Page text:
Malvern's mega development site curtailed but still imposing

Malvern's mega development site curtailed but still imposing
Malvern's mega development site curtailed but still imposing

Revised plans for one of suburban Melbourne's largest developments that touched upon during August are now available for public comment.

The site in question sits adjacent to Malvern Railway Station and has a principal address of 641-675 Dandenong Road. At 4,739 square metres the land holding was offered for sale during 2017, with Kokoda Property subsequently revealed as the purchaser.

Dubbed Malvern Collective, Kokoda Property carries imagery of the initial design on its website. The Jackson Clements Burrows-designed development seen below has been replaced by a more modest revised application which sees lower than initially intended built form across the site.

The highly angular initial design for the scalene-shaped site has also been tempered to resemble more traditional buildings with a 'defined' roof.

641-675 Dandenong Road application summary

Malvern's mega development site curtailed but still imposing
Dandenong Road perspective. Image: JCB Architects
  • 4,739 square metre site with three street frontages
  • Expected build value: $80 million
  • Proposed: 17 and 10 storey buildings with the taller at 55.9 metres
  • 265 apartments: 94 x 1BR, 154 x 2BR, 16 x 3BR, 1 x 4BR
  • 5 level basement with option for a subterranean link to Malvern Railway Station
  • Provisions for 371 vehicles and 203 bicycles
  • Existing 'Angel Tavern' to be restored
  • 7 retail tenancies amounting to 1,137 square metres with ability to increase if required
  • 753 square metre commercial tenancy

Jackson Clements Burrows on Malvern Collective's form:

The unique qualities of the site have determined the proposals siting, massing and overall form.

With interfaces to Glenferrie Rd, Dandenong Rd, Station Place and the rail corridor to the north, the lower podium is characterised by a series of articulated columns that set the rhythm of the pedestrian experience and whose datum closely aligns to that of the adjacent heritage buildings. The columns also fluctuate in depth to provide protection from traffic to the south, the summer sun to the north and visual privacy on the oblique approach.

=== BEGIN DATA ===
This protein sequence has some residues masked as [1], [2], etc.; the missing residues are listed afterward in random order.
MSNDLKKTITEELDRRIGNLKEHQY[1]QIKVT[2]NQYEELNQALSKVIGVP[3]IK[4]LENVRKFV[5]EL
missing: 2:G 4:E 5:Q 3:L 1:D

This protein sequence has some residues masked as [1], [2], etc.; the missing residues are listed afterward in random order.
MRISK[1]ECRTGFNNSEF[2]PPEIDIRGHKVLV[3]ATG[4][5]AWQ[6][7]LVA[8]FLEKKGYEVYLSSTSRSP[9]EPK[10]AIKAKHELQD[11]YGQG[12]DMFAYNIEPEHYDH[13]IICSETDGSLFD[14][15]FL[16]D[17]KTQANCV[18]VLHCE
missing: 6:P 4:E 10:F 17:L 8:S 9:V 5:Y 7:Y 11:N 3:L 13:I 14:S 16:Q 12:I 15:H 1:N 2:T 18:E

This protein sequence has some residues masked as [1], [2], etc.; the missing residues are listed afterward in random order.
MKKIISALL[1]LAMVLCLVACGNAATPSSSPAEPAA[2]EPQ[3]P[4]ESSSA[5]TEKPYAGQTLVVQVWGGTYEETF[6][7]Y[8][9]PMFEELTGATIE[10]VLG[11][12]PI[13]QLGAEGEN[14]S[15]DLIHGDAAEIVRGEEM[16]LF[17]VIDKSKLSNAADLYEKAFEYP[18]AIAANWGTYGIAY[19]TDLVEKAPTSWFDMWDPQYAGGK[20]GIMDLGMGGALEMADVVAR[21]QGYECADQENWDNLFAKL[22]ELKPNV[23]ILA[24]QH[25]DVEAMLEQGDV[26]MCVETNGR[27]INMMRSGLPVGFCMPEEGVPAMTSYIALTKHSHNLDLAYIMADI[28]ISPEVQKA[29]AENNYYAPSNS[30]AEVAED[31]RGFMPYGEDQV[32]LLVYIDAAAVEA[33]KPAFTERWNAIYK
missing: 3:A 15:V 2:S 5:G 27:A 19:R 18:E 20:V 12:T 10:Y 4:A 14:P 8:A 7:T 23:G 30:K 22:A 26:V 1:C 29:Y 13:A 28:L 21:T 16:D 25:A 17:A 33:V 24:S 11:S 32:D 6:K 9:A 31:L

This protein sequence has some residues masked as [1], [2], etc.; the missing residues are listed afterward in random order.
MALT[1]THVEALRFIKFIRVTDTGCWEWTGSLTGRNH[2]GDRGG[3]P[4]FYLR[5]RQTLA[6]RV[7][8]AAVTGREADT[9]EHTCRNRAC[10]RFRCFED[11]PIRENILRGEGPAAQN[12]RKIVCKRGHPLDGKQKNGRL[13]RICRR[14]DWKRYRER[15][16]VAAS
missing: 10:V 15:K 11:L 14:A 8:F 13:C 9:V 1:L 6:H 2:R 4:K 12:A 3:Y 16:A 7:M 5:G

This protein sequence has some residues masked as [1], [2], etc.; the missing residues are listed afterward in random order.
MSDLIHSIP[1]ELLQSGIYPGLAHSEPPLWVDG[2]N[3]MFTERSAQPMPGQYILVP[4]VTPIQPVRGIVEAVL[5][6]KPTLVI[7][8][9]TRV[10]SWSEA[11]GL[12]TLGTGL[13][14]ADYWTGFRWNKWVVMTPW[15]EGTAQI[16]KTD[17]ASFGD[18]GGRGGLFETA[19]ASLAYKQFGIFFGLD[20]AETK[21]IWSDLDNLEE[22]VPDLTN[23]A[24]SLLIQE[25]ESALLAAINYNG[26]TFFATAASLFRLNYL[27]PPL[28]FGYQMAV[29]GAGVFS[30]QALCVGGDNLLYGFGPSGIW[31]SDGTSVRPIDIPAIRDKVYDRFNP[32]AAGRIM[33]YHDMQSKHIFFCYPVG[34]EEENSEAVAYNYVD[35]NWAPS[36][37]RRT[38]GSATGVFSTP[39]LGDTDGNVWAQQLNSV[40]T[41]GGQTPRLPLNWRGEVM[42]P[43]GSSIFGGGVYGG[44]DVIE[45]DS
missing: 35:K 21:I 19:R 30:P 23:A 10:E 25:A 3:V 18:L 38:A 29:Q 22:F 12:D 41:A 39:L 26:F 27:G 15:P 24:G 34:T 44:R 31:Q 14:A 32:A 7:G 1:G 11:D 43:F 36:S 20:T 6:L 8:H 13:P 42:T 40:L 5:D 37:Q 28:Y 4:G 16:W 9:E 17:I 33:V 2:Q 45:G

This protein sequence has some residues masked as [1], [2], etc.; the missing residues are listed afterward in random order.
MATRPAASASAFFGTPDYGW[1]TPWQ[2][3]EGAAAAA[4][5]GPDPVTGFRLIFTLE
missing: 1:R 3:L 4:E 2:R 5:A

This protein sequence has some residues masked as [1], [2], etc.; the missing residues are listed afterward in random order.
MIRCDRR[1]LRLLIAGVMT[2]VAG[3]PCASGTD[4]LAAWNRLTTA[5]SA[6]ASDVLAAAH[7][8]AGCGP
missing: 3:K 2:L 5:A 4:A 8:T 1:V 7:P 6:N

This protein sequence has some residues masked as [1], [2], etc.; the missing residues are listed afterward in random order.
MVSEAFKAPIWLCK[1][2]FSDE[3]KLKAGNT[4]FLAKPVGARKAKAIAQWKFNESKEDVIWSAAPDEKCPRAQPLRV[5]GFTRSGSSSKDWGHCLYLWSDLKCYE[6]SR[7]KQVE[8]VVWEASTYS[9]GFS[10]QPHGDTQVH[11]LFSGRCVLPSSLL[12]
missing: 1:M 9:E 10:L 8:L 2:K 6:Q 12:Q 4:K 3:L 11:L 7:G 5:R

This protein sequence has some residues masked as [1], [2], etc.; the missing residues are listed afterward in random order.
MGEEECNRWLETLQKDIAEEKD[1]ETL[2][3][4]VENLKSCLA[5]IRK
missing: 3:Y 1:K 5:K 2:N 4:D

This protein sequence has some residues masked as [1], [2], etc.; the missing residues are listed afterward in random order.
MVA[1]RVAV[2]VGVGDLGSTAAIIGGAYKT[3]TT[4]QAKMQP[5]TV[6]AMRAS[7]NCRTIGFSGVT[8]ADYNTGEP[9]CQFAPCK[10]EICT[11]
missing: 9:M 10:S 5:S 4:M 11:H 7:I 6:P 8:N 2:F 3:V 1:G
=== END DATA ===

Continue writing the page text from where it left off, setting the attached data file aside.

The upper forms are conceived as a series of undulating peaks that strategically lower to sensitive interfaces and minimise overshadowing to the south. The chamfered forms allow the implementation of generous east and west facing terraces which offer select apartments ‘gardens in the sky’.

The mostly light coloured curtain walls and associated fins are articulated as the main facade element with the enclosed areas recessed back from the outer envelope. This provides permeability through the extremities of the building and a depth to the facade through the use of light and shadow.

Malvern's mega development site curtailed but still imposing
The initial Dandenong Road design cited via Kokoda's website

Kokoda Property true to their word when it comes to infill development

During 2017 Kokoda Property prompted calls for more in-fill development sites in what it calls "Melbourne’s undersupplied eastern middle-ring" in order to fill the demand for quality apartments and townhomes in the leafy suburbs.

At the time Kokoda Property Sales and Marketing Director Sam Tucker spoke of the underlying demand for apartment developments across Melbourne's eastern middle-ring suburbs, driven by wealthy downsizers. This has been reflected in the recent projects undertaken locally by the developer.